After you have set goals and reviewed expectations, additional actions to promote positive collaborations should occur throughout the intervention phase.  Relevant stakeholders should be made aware of and approve of procedures involved in all aspects of the intervention.  Consider the stakeholders’ ability to implement procedural recommendations.  Be careful not to overwhelm them by suggesting too many changes at one time.  When recommending multicomponent interventions, you can set stakeholders up to successfully follow-through by gradually assigning more intervention components as stakeholders proficiently execute them.  Further into the intervention phase, the practitioner who has established and maintained good rapport with stakeholders and has demonstrated successes with the client might be asked to address additional behavioral concerns.  In cases where the practitioner is unable to accommodate additional targets, the practitioner may continue to facilitate collaborations by orienting stakeholders back to previously agreed upon goals.  At this time, it may be necessary to reevaluate program goals and relevant stakeholders might be asked to restate their priorities.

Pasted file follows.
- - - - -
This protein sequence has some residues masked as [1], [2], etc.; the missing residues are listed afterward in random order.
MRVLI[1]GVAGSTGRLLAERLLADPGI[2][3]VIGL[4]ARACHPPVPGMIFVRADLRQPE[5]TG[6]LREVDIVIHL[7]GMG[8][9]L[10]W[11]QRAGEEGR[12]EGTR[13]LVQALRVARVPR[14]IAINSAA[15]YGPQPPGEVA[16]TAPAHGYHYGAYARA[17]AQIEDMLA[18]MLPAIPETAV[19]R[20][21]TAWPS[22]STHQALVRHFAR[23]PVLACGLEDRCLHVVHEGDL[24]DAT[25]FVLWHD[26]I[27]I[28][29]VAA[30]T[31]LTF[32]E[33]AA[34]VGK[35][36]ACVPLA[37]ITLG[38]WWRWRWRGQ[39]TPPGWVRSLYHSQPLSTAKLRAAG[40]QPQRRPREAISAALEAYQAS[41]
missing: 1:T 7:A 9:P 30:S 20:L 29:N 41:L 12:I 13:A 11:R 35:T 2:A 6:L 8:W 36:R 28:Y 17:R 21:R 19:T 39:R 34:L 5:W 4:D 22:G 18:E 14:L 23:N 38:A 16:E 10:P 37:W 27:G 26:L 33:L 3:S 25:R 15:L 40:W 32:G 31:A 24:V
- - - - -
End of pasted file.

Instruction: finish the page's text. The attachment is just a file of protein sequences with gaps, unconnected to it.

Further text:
The development and maintenance of successful stakeholder collaborations is a process that occurs throughout one’s provision of behavior analytic services.  Activities such as rapport building, setting expectations and goals, and offering choices can facilitate positive collaborations and assist in the delivery of effective services.   What activities have contributed to your successful collaborations?  Comment below and continue following BAM Network!


Bailey, J. S., & Burch, M. R. (2010). 25 essential skills & strategies for the professional behavior analyst: Expert tips for maximizing consulting effectiveness. New York, NY: Routledge Taylor & Francis Group.

Wolf, M. M. (1978). Social validity: The case for subjective measurement or How applied behavior analysis is finding its heart. Journal of Applied Behavior Analysis, 11, 203-214.